There comes a moment in the careers of most middle- and highschoolers learning Latin, and also among some college students considering it as a possibility when picking classes; a moment when they ask themselves (or their parents, or their teachers), “Why do I need to study this?” After all, Latin is a dead language; unless you plan to become a senior Vatican official, you are very unlikely to have to speak it as part of your everyday life. To add to this apparent lack of practical utility, learning it involves memorizing seemingly endless grammatical rules (and exceptions to those rules). For English speakers in particular, even the concepts these rules embody are difficult to get your head around. So why go to the trouble, when there are modern languages with less complicated rules that you could be learning instead?
1. It is the foundation of our civilization
My own academic background is in history, so I’m going to begin with a historian’s answer. Latin was the tongue of the Roman Empire: the language at the time when the foundations of our own civilization were being laid. In the Middle Ages, it was the language not only of the Church, but also of almost all learning and philosophy in the West, and of a great deal of record-keeping, international correspondence, and literature. By the Renaissance, even as interest in Classical literature increased, the importance of Latin for other purposes declined; but it continued to be the preeminent language of European diplomacy until the seventeenth century, and of western science until the end of the eighteenth. Thus, if you’re looking at any area of European history before about 1500, or intellectual history up though the beginnings of the Scientific Revolution, at least some of your primary sources are going to be in Latin. Many of these, of course, exist in English translation; but many more do not, and even among the former group, their interpretation often depends on the precise meaning of a single word. Historians, art historians, archaeologists, and anyone who has a serious interest (even an amateur one) in the pre-modern period all have good cause to learn it.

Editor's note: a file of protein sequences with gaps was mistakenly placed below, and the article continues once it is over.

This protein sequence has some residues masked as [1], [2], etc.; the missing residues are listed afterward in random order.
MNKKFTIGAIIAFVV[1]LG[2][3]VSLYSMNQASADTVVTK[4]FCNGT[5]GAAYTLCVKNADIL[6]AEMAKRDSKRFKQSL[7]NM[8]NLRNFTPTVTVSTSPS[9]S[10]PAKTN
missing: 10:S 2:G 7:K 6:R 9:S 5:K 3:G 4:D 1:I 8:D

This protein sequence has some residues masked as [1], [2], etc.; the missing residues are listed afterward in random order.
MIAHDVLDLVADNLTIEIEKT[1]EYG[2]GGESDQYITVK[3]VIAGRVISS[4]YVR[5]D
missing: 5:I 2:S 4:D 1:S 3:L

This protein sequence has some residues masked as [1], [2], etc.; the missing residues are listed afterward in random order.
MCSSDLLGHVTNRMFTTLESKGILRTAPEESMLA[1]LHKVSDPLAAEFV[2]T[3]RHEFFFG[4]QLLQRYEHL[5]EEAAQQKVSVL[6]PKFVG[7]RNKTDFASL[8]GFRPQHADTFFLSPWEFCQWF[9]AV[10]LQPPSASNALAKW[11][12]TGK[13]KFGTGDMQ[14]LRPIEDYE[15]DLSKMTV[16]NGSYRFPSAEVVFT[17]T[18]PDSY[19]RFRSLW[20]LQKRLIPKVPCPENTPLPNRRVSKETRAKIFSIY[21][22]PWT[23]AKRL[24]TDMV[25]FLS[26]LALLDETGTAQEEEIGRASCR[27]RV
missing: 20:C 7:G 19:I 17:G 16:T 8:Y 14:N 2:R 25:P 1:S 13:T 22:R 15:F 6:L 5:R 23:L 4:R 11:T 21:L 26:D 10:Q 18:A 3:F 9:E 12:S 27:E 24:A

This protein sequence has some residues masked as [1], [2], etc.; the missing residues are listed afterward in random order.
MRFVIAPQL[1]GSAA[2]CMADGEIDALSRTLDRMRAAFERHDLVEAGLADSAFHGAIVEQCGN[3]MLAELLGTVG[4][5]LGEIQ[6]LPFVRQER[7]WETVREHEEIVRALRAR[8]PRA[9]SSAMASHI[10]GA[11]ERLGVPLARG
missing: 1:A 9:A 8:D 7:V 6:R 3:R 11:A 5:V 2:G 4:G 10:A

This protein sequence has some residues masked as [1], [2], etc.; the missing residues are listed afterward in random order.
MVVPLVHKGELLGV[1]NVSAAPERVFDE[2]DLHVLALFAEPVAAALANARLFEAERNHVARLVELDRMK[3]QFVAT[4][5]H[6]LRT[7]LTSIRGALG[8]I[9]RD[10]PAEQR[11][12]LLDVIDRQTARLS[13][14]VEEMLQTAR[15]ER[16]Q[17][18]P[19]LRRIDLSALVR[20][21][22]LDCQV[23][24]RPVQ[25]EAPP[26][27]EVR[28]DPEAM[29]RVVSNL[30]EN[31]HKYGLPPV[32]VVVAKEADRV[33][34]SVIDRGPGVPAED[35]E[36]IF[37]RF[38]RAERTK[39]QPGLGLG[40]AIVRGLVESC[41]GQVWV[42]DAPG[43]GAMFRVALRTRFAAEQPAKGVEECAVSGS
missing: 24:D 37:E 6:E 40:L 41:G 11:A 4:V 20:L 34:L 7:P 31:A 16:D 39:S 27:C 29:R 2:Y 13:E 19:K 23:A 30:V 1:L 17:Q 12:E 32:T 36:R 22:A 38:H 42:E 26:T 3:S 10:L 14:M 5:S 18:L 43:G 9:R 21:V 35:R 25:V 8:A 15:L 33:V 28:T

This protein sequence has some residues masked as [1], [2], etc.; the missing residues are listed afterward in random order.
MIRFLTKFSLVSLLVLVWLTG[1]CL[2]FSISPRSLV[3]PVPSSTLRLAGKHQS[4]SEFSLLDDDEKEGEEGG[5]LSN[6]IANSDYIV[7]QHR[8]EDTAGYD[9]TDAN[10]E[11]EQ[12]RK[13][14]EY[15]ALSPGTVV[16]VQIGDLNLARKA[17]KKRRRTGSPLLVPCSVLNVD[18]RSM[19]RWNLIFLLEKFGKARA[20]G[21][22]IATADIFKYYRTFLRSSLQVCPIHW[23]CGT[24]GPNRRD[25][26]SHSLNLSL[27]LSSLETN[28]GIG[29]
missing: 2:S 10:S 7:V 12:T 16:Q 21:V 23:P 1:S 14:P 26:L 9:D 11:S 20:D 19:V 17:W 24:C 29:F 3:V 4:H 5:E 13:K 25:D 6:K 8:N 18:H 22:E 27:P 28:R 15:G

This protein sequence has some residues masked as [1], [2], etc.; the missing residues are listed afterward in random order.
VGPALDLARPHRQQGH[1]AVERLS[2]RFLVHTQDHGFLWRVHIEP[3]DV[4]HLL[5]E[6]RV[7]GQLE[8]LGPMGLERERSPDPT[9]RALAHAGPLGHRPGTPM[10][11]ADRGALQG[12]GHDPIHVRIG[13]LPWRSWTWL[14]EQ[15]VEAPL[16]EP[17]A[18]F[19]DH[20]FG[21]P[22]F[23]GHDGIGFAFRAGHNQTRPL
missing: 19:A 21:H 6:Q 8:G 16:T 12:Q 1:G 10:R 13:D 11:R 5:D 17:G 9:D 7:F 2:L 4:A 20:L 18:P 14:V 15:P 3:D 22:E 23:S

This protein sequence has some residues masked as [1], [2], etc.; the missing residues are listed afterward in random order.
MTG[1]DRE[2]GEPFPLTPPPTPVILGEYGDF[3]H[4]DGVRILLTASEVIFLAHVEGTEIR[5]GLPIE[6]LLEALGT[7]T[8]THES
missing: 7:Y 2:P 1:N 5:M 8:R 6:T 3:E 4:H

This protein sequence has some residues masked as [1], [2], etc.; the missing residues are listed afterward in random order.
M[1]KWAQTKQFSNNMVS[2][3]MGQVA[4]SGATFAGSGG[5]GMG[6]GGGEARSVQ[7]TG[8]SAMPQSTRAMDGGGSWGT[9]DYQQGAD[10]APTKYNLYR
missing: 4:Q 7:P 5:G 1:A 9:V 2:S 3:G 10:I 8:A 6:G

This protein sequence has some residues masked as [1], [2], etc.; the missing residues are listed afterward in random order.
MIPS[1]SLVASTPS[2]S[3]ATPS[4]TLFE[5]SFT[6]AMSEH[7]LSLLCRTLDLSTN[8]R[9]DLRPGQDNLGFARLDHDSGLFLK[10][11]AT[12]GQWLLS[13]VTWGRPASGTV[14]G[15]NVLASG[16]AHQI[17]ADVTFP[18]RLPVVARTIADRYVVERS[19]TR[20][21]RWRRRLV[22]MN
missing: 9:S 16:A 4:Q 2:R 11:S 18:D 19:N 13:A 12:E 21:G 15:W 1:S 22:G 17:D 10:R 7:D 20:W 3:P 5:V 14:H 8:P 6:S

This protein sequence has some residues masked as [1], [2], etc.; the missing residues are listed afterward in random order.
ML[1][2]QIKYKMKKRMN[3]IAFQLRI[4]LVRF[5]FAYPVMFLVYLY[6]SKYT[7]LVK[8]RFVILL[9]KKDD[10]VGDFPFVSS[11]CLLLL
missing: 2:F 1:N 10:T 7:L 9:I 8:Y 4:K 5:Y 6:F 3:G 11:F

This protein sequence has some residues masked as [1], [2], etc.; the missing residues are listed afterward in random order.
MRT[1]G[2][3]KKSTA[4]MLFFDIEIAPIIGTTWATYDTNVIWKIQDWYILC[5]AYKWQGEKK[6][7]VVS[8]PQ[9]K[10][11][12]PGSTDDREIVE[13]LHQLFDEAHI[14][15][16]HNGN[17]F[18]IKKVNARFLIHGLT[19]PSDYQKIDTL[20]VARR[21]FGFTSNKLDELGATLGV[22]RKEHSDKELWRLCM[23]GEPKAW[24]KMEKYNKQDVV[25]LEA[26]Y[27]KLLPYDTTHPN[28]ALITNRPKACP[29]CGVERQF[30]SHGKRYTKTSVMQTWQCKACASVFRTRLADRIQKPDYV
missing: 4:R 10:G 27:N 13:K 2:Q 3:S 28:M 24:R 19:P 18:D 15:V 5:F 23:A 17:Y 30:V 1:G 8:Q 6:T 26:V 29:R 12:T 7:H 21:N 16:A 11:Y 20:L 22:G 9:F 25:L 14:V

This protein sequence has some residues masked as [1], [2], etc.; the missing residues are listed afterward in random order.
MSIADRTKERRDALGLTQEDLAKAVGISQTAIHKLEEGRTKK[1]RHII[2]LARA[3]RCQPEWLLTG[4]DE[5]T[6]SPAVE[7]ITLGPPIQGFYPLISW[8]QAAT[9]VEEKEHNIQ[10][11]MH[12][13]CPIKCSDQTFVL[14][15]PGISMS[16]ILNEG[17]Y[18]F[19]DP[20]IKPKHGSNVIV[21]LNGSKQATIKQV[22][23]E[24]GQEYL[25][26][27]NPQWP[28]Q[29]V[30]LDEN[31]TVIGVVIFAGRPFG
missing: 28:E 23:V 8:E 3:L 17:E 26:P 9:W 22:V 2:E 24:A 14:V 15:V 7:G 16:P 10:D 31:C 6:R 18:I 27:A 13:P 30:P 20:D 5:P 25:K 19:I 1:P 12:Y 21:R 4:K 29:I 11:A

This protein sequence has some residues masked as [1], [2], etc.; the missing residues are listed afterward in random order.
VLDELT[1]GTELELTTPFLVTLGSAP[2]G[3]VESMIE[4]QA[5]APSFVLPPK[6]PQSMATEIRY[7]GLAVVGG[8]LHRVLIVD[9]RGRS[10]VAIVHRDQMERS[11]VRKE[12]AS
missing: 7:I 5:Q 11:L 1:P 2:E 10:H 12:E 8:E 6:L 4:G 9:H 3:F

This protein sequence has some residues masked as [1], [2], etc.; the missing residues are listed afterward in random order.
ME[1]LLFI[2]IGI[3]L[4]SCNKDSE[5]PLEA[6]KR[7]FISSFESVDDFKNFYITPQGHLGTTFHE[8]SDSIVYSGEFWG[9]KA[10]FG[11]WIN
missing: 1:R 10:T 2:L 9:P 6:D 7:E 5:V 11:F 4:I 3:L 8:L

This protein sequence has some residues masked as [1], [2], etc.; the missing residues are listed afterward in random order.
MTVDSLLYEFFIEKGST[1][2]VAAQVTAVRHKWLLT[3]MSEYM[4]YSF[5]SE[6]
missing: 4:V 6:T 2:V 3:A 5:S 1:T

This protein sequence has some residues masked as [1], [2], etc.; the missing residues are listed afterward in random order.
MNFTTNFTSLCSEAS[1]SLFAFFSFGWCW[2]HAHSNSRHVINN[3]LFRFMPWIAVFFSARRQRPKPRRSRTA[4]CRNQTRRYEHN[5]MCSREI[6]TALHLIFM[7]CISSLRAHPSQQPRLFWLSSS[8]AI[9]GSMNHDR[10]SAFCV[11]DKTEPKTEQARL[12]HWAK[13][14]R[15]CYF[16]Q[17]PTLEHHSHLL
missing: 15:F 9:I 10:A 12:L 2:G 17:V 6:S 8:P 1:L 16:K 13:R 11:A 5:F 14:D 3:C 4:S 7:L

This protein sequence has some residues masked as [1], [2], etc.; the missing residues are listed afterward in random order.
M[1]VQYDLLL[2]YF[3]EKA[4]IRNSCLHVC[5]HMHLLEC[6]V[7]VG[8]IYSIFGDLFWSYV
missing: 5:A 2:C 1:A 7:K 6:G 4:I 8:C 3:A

2. It can help you learn other languages
The more important reason to learn Latin, however, has less to do with Latin in itself and more to do with how it can help you to learn other languages. Just for a start, the complex grammar that gives so many students a headache can be enormously helpful, simply because it forces you to think about and understand grammar in much more depth than you probably would otherwise. Over the years, I’ve found this a huge asset in writing English well, let alone other languages. Moreover, once you’ve taken even the most basic elements of Latin, you have the key to all the other complex European languages—German, Modern Greek, Russian—because they share the same basic structure. As a result, your non-Latinate colleagues will be sweating over the concepts of cases and moods and the plethora of tenses…that you will suddenly find are practically second-nature if you’ve previously taken Latin. And finally, all of the Romance languages—French, Spanish, Portuguese, and others—are descended from Latin. Thus almost all of their vocabulary comes from Latin words, changed by centuries and circumstances, but recognizable if you know the Latin. The same goes, incidentally, for much of our own technical and high-flown vocabulary: adjacent is “lying at”, saxifragous “breaking of rocks”, propinquity is simply the word for nearness with a “y” replacing a Latin word ending.
3. It enriches your understanding of the arts
Finally, there’s the fact that stuff in Latin is often pretty cool for its own sake. Having been the language of the Roman Catholic Church for seventeen centuries or so, there’s a lot of great choral music in Latin, and you can often appreciate it a lot more if you actually know what the words mean. (To say nothing of how easy it is to remember and pronounce them if you’re in a chorus.) And then there’s classical literature. You’ll probably start with Caesar’s Gallic War, whose author (like Daeron I, for my Game of Thrones geeks out there), “writes with an elegant simplicity, and his history is rich with blood, battle, and bravery” (G.R.R. Martin, A Clash of Kings, 734). And then you get to what I consider the good stuff. No statesman ever used language more cleverly than Cicero; no one ever mixed theology and personal experience better than Augustin. Catullus goes from writing about how great his girlfriend is to writing about how she dumped him and now he doesn’t know whether to love her or hate her in a way that’ll bring tears to your eyes even if you haven’t had the same thing happen to you (yet); and he can extoll a favorite place or be creatively rude to his detractors with just as much skill. That’s just a selection; I could go on. And sure, you can read them in translation, but come on. In English you can’t admire the way they play with words; the music of the language doesn’t really come through. It’s like reading a Spanish translation of Shakespeare or Wu-Tang Clan. You really want the original to get the full effect.
And of course, that’s what Latin is for western literature. The Original.
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